VIDEO: Dr. James Garbarino Talks about Resilience, Hardiness, and Compassion Toward the Human Experience

Watch an excerpt from PsychAlive’s exclusive interview with Dr. James Garbarino.

Dr. James Garbarino talks about how hardiness impacts an individual’s resilience.

Well, I think, as I see it, there is resilience, which is a sort of description of a situation that a person has faced adversity and has been able to recover from it.  The danger comes in making that into a trait.  Now, there are people whose research suggests that it is fair to talk about something called “hardiness,” which is much more a trait that you bring to situation.   And that’s fair enough, that, having at least average intelligence and having a sort of positive outlook, these things that contribute to hardiness.  And the research shows, for example, that soldiers who score high on the Hardiness Scale, when they go into war in Iraq or Afghanistan, they’re less likely to come back traumatized by their combat experience.

But the danger about making resilience into a trait is then you quickly move into when you observe somebody who is overwhelmed, you attribute it not to the overwhelming nature of the situation, but to a deficit on their part.  And I like to joke that, you know, there will be a new diagnosis soon of resilience deficiency disorder.  And then some kids will have RDD, you know and then they’ll have ADHD too, and then they’ll have excessive alphabet syndrome, you know, too many names after it.

Now Harry Stack Sullivan, the great psychiatrist, who mostly studied schizophrenics wrote, “Human beings are more simply human than otherwise.”  And partly what I take that to mean is that, so if you strip away labels and diagnoses, you look at the actual person in front of you and say “What can you understand about their life?” Understanding they’re trying to make sense of their life from their prospective.  Now if they have schizophrenia, they’re looking at the world through a sort of distorted lens, but it’s still a person looking at the world. And I think that general orientation will help in this.

When I see somebody who’s drowning in their lives, my first thought is not “What’s wrong with them that they’re drowning?” but rather “It must be a really difficult sea they live in and maybe nobody ever taught them to swim.  And maybe they’ve got one hand tied behind their back so they can’t swim anyway.”  So that sort of compassion about trying to understand the legitimate human experience of the other is a way to recover from this resilience as a trait and get back to resilience as a celebration of a particular success without implications that it implies the failure of somebody else.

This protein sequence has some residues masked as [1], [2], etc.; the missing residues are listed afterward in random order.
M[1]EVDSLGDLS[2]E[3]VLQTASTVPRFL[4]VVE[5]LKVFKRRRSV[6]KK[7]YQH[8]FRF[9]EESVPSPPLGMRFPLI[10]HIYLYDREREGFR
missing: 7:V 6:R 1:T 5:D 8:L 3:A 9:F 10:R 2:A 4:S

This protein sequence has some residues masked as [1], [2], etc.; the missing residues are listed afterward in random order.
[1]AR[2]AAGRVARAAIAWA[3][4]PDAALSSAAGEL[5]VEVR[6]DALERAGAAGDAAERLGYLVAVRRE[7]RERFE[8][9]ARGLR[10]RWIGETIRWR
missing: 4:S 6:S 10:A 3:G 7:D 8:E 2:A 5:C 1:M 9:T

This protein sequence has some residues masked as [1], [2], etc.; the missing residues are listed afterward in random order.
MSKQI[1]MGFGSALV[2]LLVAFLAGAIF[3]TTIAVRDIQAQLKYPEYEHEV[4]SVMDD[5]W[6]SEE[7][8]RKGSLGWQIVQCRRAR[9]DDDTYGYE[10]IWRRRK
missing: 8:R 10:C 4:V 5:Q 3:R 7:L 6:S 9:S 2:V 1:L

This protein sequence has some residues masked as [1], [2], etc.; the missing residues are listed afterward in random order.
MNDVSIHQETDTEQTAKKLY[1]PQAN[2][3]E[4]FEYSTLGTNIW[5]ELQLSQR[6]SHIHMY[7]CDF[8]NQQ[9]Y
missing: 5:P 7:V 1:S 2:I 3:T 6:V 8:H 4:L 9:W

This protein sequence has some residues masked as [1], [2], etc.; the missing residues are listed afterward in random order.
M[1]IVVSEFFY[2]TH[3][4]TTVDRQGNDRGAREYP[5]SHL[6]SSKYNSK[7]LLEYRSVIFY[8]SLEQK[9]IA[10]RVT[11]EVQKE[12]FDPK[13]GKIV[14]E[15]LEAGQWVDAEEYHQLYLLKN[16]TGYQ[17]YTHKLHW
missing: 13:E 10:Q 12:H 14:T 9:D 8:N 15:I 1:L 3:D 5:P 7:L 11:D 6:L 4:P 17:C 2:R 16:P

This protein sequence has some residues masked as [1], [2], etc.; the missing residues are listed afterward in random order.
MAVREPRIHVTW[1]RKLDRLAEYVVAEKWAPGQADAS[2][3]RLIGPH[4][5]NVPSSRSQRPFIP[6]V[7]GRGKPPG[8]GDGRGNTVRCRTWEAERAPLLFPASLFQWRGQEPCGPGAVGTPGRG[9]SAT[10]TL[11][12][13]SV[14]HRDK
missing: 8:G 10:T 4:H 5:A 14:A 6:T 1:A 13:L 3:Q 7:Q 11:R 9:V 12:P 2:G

About the Author

James Garbarino, Ph.D. James Garbarino is Emeritus Professor of Psychology at Cornell University and at Loyola University Chicago. From 2006-2020, he held the Maude C. Clarke Chair in Humanistic Psychology and was founding Director of the Center for the Human Rights of Children at Loyola University Chicago. From 1995-2006, he was Elizabeth Lee Vincent Professor of Human Development and Co-Director of the Family Life Development Center at Cornell University. He is a Fellow of the American Psychological Association. Dr. Garbarino has served as consultant or advisor to a wide range of organizations, including the National Committee to Prevent Child Abuse, the National Institute for Mental Health, the American Medical Association, the National Black Child Development Institute, the National Science Foundation, the U.S. Advisory Board on Child Abuse and Neglect, and the FBI. Among the books he has authored or edited are: Listening to Killers: Lessons Learned from My 20 Years as a Psychological Expert Witness in Murder Cases (2015), Miller’s Children: Why Giving Teenage Killers a Second Chance Matters for All of Us (2018), Children and the Dark Side of Human Experience (2008), See Jane Hit: Why Girls Are Growing More Violent and What We Can Do About It (2006). And Words Can Hurt Forever: How to Protect Adolescents from Bullying, Harassment, and Emotional Violence (2002); Parents Under Siege: Why You Are the Solution, Not the Problem, in Your Child’s Life (2001); Lost Boys: Why Our Sons Turn Violent and How We Can Save Them (1999. Dr. Garbarino has won many awards from his work in the fields of trauma and abuse. He serves as a consultant for media reports on children and families. Since 1994, he has served as a scientific expert witness in criminal cases involving issues of violence and children.

Related Articles

Tags: , , , , , , ,

Leave a Reply